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A who’s who of Italian winemakers, region by region – part 2


Continuing our viaggio di vino, we wind our way up and down the peninsula and hop over to the islands.

Molise – In the remote interior, on land under vine since the 17th century, Campi Valerio was established in 2004. There are few commercial wineries thereabouts, not as many local grapes as its neighbors, and Montepulciano and Sangiovese are the leaders by far. The estate was the first to make wine in Pentro di Isernia, one of the oldest and smallest Italian DOCs, and is in the forefront of developing Tintilia as Molise’s signature red grape. Piedmont – Fabrizio Iuli is the only winemaker in his hometown of Montaldo di Cerina in this isolated pocket of Monferrato. He has developed a very personal style that shines in his well-regarded Barbera wines and grapes like Slarina and Baratuciat he brough back to life using old-school methods.

Puglia – Natalino del Prete became a “naturalist” by choice, not because it was the popular thing to do. His independent one-man operation is an anomaly in a region dominated by co-ops. Working 80-year-old vines in Lecce province, his exceptional Primitivo, Negro Amaro, Aleatico and Malvasia Nera sell out every year, yet he never raises their prices.

Sardinia – Authentically Sardinian to the core, Tenuta Dettori “ … produces wines that are what they are,” not made to satisfy the whims of the market. What they are is as good as it gets on the island, using only ancient varietals grown in the fertile area of Romangia, from vineyards that were organic centuries before that became a big deal. The wines follow no regulations, none of them see a barrel, there is no standard of how or when they are grown or harvested, and all work is done manually. In Allesandro Dettori’s hands, Cannonau shows its earthy, rustic roots.

Sicily – Giovanni Scarfone is living the good life at his Bonavita winery, growing grapes and turning out 600 cases a year with his wife and father of Mascalese, Cappuccio and Nocera. Scarfone shies away from making what he calls “perfected” wines, using 3,000-liter barrels to cap off what he feels will best express his five acres of vineyards, the soil of northeast Sicily’s Faro DOC, and each particular vintage.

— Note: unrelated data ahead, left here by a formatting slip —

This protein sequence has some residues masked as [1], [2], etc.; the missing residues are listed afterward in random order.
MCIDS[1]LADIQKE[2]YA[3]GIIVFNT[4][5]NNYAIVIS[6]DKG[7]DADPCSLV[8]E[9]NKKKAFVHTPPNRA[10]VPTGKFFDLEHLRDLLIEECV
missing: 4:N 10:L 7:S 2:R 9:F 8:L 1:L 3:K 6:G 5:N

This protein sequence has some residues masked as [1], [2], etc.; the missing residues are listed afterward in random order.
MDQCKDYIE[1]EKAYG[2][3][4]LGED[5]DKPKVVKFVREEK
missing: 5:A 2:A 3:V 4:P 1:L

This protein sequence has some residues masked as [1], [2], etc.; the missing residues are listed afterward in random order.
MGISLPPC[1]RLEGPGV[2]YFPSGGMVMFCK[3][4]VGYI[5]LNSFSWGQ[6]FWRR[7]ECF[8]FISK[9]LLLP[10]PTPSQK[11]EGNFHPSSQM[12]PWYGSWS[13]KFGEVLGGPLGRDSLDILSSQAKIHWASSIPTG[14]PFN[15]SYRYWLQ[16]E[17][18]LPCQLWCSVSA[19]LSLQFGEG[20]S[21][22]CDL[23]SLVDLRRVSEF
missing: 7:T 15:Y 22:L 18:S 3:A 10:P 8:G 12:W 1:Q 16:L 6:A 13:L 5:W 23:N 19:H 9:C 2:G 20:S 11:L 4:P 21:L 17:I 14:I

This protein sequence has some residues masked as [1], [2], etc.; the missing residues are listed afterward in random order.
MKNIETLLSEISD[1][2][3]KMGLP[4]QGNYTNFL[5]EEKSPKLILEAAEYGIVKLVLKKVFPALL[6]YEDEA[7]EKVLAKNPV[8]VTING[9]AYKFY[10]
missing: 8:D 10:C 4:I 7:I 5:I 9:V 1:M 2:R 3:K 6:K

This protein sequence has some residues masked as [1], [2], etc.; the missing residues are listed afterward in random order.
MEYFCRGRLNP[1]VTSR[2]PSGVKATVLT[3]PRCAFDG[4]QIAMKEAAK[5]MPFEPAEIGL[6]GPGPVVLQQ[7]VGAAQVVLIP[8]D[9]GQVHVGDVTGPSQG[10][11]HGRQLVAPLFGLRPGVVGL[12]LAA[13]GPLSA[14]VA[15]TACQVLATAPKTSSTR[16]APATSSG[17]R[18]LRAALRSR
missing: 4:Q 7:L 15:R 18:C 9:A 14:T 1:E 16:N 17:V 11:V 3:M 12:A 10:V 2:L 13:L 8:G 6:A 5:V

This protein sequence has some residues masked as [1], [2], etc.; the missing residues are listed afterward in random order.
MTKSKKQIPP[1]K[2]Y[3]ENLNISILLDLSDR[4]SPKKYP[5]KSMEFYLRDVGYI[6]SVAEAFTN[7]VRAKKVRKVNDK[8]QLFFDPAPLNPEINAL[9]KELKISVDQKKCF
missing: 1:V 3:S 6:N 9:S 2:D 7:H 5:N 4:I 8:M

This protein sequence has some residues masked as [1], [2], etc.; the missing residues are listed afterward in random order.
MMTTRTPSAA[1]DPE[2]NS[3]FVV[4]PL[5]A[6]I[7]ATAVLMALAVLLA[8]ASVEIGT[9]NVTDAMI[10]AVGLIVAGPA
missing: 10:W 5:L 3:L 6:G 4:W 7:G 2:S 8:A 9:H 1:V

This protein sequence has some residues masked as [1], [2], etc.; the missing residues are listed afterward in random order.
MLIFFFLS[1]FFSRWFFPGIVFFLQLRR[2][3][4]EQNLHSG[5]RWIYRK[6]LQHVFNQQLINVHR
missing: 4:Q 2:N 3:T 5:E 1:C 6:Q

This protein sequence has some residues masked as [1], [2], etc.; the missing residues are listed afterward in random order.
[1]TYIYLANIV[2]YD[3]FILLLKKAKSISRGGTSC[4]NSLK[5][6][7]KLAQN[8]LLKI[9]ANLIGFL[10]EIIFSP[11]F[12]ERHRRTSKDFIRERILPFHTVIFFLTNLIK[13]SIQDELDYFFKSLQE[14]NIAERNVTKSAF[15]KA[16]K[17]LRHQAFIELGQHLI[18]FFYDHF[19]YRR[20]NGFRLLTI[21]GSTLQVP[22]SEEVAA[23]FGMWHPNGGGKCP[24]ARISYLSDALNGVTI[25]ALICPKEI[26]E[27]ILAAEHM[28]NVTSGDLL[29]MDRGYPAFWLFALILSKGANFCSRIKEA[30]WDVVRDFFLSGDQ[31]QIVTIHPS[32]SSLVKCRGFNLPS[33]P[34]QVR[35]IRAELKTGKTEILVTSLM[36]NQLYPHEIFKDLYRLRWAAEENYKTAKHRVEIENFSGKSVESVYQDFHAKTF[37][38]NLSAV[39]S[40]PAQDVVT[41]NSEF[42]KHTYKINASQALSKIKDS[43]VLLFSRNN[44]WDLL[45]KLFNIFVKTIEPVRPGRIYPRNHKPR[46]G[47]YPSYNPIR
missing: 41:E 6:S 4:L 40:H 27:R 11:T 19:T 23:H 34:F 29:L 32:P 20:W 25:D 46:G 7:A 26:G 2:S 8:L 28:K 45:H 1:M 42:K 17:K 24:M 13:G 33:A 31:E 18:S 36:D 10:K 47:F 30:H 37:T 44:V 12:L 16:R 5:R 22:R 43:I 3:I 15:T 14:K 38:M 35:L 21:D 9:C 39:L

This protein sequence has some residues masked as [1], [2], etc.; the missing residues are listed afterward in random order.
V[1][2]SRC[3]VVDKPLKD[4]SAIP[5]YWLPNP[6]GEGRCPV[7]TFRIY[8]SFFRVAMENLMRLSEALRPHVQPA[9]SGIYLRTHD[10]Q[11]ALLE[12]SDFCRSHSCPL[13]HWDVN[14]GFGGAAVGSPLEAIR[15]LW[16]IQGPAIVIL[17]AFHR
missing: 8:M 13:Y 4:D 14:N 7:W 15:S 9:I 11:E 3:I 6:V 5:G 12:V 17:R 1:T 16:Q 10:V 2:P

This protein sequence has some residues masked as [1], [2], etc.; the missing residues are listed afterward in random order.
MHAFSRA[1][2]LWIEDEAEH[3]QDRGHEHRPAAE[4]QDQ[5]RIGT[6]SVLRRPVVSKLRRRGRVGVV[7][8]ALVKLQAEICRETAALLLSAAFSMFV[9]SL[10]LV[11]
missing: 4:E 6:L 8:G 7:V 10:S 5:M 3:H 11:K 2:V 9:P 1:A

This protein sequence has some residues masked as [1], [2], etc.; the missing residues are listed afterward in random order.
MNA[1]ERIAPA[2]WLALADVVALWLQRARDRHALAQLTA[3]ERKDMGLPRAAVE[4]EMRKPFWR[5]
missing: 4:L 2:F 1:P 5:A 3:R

Trentino – Literally taking the high road, the family that runs Cantina Furlani has never artificially adulterated their small parcels above the city of Trentino, and have employed even more environmentally friendly techniques in recent years. Their wines are cellared in cement tanks, or demijohns placed in snow that blankets the land in winter. The high- altitude vineyards contain local curiosities Nosiola, Verdealbara, Negrara, Turco and the even more rare Joannita. These are wines of place, not of style.

Tuscany – Of the winemakers I’ve been fortunate to spend time with, Elisabetta Fagiuoli stands out, not only for taking Vernaccia, Colorino and other Tuscan grapes to another level, but also her spiritual connection to the earth and humanistic philosophy of the world and our place in it. Still going strong in her mid-eighties, she has been described as a force of nature and the soul of Tuscany. She is currently working her fifty-second vintage at Montenidoli, the hilltop overlooking San Gimignano, and calls the vineyards her “big garden,” one
of which is filled with rocks that are 200 million years old. The wines are an extension of this vibrant, caring woman’s deep love and respect for nature and Tuscan history, exemplified by her Chianti based on the original recipe of the 19th century.

Umbria – Just across the valley from Assisi, Roberto DiFilippo’s Plani Arche winery makes small amounts of Sagrantino and Trebbiano Spoletino near Montefalco. His most interesting offerings are Grechetto aged underground in clay vessels and an “orange” wine that ferments six months on the skins.

Val d’Aosta – When your house is surrounded by two acres of vines planted over a century ago, grapes growing in limited amounts that reflect local winemaking traditions, and your home is where you produce only a few thousand bottles of just three wines, you are the definition of a micro-winery. Proving that you can’t keep a good thing hidden for long, Cuneaz Nadir has impressed writers and reviewers with his creations. One taste of “Badabec” shows why. The red blend featuring Petit Rouge is named for a spooky creature that roams the vineyards after sunset but is a friendly ghost in the glass.

Veneto – Inherit vines, make wine. Obvious but not easy. Marinella Caminari had to work through a series of difficult decisions to improve the quality of Corte Sant’ Alda’s grapes while converting the vineyards and winery to operate solely on biodynamic principles. She turned to the past to get answers for the future, relying on the shared knowledge of generations of Val di Mezzone winemakers. It wasn’t long before she was crafting Valpolicella and Amarone that were about elegance and refinement rather than massive body and power.

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